The gift that keeps on giving.

Trees have played a unique role in the relationship between the U.S. and Japan. The first major gift came in 1912 and consisted of 3000 Japanese cherry trees.

The second major gift of Japanese trees were the 53 bonsai given in 1976. Since then additional bonsai have been exchanged between the two countries.

In 1998 Japanese Prime Minster Keizo Obuchi gave President Clinton two bonsai, an Ezo Spruce and a Trident Maple, upon his visit to Japan.

https://i1.wp.com/www.udc.edu/images/cherry_blossom_logo.jpg2012 marks the 100th anniversary of the cherry trees arriving in DC  making this years blossom’s particularly special.

At a special event for Japanese Prime Minister Yoshihiko Noda, Secretary of State Hilary Clinton announced that 3000 American dogwoods are being sent to Japan to mark this anniversary.

Richard Olsen, a plant geneticist at the National Arboretum, was interviewed on NPR concerning his role in bringing the trees to Japan.

Richard was not the only Arboretum staff tapped by the state department.  Jack and I had to get the Clinton Ezo ready for its appearance at the dinner.

In order to get the tree ready we needed to pluck some of the longer buds, wire a few branches, apply moss and clean the pot.

The changes are subtle which is the idea when getting a tree ready for show. You don’t want to show a tree that looks like its had a lot of work done on it recently.Jack putting on the final touches.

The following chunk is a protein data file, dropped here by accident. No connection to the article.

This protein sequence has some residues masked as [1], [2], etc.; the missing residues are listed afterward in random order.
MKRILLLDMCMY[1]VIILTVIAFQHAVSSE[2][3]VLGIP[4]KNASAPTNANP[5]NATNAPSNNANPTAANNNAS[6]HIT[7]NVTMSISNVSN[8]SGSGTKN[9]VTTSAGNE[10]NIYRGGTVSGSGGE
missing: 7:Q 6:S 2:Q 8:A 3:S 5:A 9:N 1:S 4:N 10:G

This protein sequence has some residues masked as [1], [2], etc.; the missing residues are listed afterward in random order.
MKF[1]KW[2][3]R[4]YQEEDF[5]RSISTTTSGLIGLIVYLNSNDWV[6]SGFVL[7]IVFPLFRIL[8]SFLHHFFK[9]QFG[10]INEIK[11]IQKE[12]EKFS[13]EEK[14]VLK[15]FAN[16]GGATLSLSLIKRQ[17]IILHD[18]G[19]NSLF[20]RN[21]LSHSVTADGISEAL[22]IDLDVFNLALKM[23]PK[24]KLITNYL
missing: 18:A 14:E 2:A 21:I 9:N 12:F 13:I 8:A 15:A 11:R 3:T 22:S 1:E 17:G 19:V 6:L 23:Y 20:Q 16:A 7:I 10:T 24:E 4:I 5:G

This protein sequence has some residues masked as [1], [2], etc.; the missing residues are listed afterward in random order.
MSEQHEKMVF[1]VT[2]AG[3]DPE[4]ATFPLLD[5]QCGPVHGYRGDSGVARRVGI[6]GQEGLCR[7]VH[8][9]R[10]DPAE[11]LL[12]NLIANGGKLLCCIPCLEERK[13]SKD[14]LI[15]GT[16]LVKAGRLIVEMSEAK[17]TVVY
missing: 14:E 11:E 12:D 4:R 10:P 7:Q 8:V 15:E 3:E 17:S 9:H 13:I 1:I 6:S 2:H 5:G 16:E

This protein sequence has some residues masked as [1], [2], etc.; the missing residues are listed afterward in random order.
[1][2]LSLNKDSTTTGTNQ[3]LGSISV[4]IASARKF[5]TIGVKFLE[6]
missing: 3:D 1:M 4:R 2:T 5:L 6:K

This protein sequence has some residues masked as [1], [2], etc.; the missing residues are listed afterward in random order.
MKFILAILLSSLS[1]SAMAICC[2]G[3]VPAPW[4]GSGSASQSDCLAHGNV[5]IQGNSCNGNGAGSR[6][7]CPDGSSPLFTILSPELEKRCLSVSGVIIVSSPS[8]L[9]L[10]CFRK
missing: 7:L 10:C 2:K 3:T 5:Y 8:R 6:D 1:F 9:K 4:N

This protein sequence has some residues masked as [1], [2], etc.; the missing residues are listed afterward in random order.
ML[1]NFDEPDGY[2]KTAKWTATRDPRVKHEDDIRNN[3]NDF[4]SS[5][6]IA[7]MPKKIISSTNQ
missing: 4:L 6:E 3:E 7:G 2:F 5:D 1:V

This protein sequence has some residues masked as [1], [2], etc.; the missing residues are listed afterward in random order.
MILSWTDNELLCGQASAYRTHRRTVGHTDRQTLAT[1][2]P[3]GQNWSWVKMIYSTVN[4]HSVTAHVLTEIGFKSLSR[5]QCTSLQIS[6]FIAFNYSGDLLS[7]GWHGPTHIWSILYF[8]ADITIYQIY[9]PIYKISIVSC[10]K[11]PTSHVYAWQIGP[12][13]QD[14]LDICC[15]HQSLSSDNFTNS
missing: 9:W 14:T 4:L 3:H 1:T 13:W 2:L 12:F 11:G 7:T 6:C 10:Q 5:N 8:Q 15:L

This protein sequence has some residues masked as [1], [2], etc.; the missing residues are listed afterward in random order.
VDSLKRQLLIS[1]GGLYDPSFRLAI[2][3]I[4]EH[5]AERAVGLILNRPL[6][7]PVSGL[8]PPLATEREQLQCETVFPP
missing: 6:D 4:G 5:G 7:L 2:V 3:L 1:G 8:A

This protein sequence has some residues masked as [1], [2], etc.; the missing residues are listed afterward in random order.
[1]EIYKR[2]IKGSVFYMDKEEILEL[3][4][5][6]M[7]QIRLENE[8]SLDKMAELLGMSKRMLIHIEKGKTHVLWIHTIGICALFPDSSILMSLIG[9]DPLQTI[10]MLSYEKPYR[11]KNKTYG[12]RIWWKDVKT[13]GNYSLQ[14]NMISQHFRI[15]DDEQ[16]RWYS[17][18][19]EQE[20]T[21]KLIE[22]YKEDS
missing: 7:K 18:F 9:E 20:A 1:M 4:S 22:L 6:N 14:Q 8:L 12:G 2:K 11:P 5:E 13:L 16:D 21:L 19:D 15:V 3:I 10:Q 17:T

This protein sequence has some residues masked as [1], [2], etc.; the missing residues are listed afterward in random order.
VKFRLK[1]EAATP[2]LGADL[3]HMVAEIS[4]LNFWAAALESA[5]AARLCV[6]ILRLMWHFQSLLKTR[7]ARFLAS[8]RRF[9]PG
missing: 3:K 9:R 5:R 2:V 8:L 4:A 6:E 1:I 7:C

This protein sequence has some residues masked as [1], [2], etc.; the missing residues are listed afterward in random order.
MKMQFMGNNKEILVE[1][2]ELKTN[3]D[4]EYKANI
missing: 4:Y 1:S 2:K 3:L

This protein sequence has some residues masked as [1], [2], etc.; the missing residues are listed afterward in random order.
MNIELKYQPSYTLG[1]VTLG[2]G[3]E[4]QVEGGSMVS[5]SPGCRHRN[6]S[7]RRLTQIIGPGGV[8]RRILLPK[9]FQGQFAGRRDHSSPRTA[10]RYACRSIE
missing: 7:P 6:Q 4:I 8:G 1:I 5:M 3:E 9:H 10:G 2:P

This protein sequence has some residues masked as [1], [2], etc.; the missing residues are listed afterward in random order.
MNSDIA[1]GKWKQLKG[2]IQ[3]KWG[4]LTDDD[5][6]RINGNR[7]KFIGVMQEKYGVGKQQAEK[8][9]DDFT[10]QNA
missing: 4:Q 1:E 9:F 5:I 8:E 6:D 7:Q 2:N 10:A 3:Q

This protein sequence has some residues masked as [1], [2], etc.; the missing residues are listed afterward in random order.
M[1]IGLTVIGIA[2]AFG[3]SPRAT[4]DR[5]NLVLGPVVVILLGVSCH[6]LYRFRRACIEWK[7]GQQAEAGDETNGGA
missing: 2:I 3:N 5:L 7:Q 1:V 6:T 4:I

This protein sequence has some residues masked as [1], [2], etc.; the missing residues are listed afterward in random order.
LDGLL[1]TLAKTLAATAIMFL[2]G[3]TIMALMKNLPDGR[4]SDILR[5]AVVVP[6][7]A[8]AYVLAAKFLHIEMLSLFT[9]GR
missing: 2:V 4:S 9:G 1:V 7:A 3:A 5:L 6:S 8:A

I’m not sure if those in attendance realized the significance of the bonsai that was sharing the stage with these two dignitaries. While Secretary Clinton and Prime Minister Noda represented their countries, the Spruce represented  the relationship between these two nations. Just as a bonsai is a small representation of something very big. This bonsai was the ambassador for all the gifted trees, from the cherries surrounding the Tidal Basin to the dogwoods making their way across a much larger body of water.

The gift of trees is not just for our enjoyment but for those who are yet to come. I think Richard summarized it well when he said “you’re planting something for future generations to enjoy. And trees and plants are one of the few things that appreciate in value. You plant it, and then over time, they actually grow and become more valuable. And to be part of something as altruistic as this and noble, just the act of planting trees is very exciting.”

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5 thoughts on “The gift that keeps on giving.

  1. Pingback: Bonsai Cursus » Blog Archive » The gift that keeps on giving. | Capital Bonsai

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  3. Nice post. There is an excellent article: http://www.nps.gov/cherry about the D.C. cherry trees. There were actually two initial shipments. The first, a few years before the one you noted, was torched to set an example for inspection and screening of foriegn pathogens. Good read. I just wrote an article for the American Bonsai Society Journal about cherry bonsai so the subject is fresh in my mind : ).

    • Hey Owen, Thanks for the info. Your absolutely right about the first batch of cherries being destroyed in 1910. The second batch of cherries are the ones acknowledged as the official gift which is why 2012 marks the centennial anniversary. Thanks for reading, I’m looking forward to your upcoming article.

  4. Pingback: Ezo Spruce Maintainence | Capital Bonsai

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